Conflict in the Peaceable Kingdom
This paper offers an outline account of the history of British Quakers regarding conflict, both outside and inside the organization. The espoused theory is to “mend the world” and live in a “peaceable kingdom.” Much effort goes into mending the world, but the Quaker community can only maintain that it is peaceable by conflict aversion, that is turning its mind away from tensions and pretending they do not exist, practising a form of self-deception.
Examples of acknowledged and enacted conflict are identified, usually practical matters enacted in collective structures governed by the “behavioural creed” of the “double culture.” Tensions that underlie latent conflict, such as diverse theological belief and questions related to homosexuality, have been marginalised in the liberal belief culture that privatizes personal matters. Ordinary Quakers are fearful of unmanageable conflict arising if these tensions are opened up.
The ambivalence of the Quaker approach to conflict has not received attention within the community, nor outside; the aim of this paper is to offer material to facilitate an overdue self- reflection. I shall begin by outlining characteristic ways of approaching conflict among British Quakers: aversion, privileging relationship unity, and non-articulation. Elements in the community culture that perpetuate these approaches are suggested: identity formation in the double culture and the culture of silence. The use of a virtue ethics model offers a choice for conservatism or change.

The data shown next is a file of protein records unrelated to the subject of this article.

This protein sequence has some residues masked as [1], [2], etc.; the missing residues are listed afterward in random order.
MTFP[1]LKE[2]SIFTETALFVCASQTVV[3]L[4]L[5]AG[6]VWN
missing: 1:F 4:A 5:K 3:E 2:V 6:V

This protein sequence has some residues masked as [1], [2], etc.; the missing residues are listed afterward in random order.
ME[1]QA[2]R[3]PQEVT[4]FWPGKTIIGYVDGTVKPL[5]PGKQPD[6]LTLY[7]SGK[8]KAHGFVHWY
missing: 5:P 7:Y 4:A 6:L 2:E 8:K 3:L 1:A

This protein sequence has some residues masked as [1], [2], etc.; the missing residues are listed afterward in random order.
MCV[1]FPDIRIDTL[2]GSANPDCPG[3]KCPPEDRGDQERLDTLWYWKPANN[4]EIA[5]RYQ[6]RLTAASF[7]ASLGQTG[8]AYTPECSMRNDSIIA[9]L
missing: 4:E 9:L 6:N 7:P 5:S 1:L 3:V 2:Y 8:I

I suggest that the theory in use (”Don’t ask, don’t tell, don’t even think about it”) invalidates the public aspirations of the group to mend the world, and I question whether this paradoxical situation is inevitable in organizations that aspire to increasing world harmony. Comparisons are made with other organizations in other cultures to explore this question.
Throughout I consider the use of narrative and story in understanding conflict, and conclude that Quakers need to discover, or rediscover, more varied stories about conflict handling to inspire themselves to “do it better.”